Indeed, a lot of people take pictures that aren’t for stock image websites and they have the option to give their images a license using the Creative Commons framework.

The Creative Commons is just a system for licensing creative work so that creators can easily specify how their work can be re-used.

The simplest CC license is CC0 which is the same thing as Public Domain, or as the CC0 license states, “You can copy, modify, distribute and perform the work, even for commercial purposes, all without asking permission.”

The next simplest license is the Creative Commons Attribution (BY) license which allows one to share and remix (create derivative works), even for commercial use, as long as attribution is given.

Of the 7 common CC licenses, we only care about the 4 that allow commercial use (see table from Wikipedia below):

“NoDerivatives” means you can’t alter the image in any way.

“ShareAlike” means that, in CC’s language, “If you remix, transform, or build upon the material, you must distribute your contributions under the same license as the original.”

As I understand it – and I am NOT a lawyer mind you – if you use an image with a ShareAlike license (e.g., in your book), then others can use it in exactly the way you have because your use of the image must also have a ShareAlike license. In theory, I think this means they could potentially copy your book exactly (or, at least the parts of your book that use the image), but I’ve never come across this issue. If that makes you uncomfortable then avoid CC images with a ShareAlike license.

How to Properly Attribute Creative Commons Images

The biggest difference between Public Domain images and images licensed under the Creative Commons is that you have to give credit to the author for images under any CC license other than CC0, and Creative Commons has a specific way you’re supposed to do this.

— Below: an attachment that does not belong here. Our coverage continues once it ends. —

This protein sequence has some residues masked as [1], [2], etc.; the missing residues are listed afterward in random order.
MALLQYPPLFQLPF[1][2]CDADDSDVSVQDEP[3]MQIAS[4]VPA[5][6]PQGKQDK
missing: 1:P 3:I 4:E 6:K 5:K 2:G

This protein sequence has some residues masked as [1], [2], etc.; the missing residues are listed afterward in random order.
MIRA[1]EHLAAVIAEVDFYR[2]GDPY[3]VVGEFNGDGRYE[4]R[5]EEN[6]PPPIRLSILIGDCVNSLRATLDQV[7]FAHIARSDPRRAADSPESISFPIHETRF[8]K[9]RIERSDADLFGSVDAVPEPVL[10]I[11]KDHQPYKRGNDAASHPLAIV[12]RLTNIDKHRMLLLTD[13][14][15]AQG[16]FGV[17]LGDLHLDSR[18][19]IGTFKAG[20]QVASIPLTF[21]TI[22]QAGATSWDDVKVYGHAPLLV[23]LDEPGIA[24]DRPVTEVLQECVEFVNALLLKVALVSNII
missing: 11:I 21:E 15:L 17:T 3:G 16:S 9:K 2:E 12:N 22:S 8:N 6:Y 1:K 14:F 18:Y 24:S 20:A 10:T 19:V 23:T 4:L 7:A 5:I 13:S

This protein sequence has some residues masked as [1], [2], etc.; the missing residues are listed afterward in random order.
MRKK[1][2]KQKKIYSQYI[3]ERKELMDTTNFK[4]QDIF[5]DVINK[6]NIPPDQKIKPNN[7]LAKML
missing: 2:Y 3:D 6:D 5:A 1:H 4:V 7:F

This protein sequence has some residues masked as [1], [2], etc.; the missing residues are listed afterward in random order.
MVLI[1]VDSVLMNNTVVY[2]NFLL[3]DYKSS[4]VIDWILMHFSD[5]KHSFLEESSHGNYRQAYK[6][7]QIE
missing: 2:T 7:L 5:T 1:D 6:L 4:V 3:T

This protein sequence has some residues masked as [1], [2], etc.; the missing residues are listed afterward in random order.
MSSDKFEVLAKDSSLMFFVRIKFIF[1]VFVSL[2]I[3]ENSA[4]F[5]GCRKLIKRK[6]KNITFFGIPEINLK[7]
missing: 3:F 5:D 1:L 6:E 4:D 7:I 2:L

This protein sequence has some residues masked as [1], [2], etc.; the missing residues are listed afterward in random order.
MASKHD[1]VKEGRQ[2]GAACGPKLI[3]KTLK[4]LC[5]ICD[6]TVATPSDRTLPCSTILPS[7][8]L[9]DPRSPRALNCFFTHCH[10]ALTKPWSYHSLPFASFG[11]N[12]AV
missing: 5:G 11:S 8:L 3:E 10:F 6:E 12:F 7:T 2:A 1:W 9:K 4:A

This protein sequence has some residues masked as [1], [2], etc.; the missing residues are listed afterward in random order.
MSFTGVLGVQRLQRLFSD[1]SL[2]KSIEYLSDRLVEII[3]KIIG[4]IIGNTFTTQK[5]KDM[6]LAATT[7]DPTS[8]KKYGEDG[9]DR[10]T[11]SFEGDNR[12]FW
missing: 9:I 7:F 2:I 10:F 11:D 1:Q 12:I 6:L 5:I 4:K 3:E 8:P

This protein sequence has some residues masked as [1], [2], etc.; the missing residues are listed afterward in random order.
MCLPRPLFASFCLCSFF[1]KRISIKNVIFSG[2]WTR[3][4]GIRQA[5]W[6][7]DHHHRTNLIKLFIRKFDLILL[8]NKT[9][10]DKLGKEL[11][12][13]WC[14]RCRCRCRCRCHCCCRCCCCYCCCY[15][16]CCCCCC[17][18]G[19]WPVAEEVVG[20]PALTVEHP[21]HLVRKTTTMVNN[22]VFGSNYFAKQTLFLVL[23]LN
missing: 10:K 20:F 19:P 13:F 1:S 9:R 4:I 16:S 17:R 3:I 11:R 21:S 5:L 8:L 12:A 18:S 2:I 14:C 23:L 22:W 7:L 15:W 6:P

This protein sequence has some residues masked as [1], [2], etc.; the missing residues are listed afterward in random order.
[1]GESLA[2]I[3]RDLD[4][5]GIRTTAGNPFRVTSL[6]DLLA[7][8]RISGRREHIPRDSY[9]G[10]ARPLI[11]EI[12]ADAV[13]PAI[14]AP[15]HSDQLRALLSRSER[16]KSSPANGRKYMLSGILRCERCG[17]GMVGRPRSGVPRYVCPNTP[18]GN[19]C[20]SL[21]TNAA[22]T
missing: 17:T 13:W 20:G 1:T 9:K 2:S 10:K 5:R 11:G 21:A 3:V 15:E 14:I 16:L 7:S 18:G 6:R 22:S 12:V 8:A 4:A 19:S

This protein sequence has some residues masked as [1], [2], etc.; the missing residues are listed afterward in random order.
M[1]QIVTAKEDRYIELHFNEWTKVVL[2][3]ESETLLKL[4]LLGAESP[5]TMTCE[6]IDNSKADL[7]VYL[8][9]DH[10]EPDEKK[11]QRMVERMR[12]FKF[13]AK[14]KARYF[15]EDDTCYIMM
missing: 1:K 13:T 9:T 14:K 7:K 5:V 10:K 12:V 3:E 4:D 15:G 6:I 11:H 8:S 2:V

In print books, it’s simply:

“[Image Name]” by [creator] is licensed under CC [license abbreviations] X.0.
[link to source of image]

Where the license abbreviations are:

  • Attribution only: BY
  • Attribution + ShareAlike: BY-SA
  • Attribution + NoDerivatives: BY-ND

It sounds confusing if you’ve never done it before, but it’s actually easy. Let me show you an example and that should make things clear.

Suppose I wanted to include this wonderful image of a tiger in one of my books (say a coffee-table-type book):

I got this picture from this Flickr page. Below the image, you can see it says “Some rights reserved” with a link.

Clicking on the link takes you to the license for this image:

So, all I have to do to use this image in my book is provide attribution. Following the guidelines above, I would do this as follows:

“My what big teeth you have in Black and White” by Steve Wilson is licensed under CC BY 2.0.

https://www.flickr.com/photos/26811962@N05/15674868358

And that’s it! Now I can use this beautiful photo however I want in my book! (I typically provide attributions like this on the last page of my books)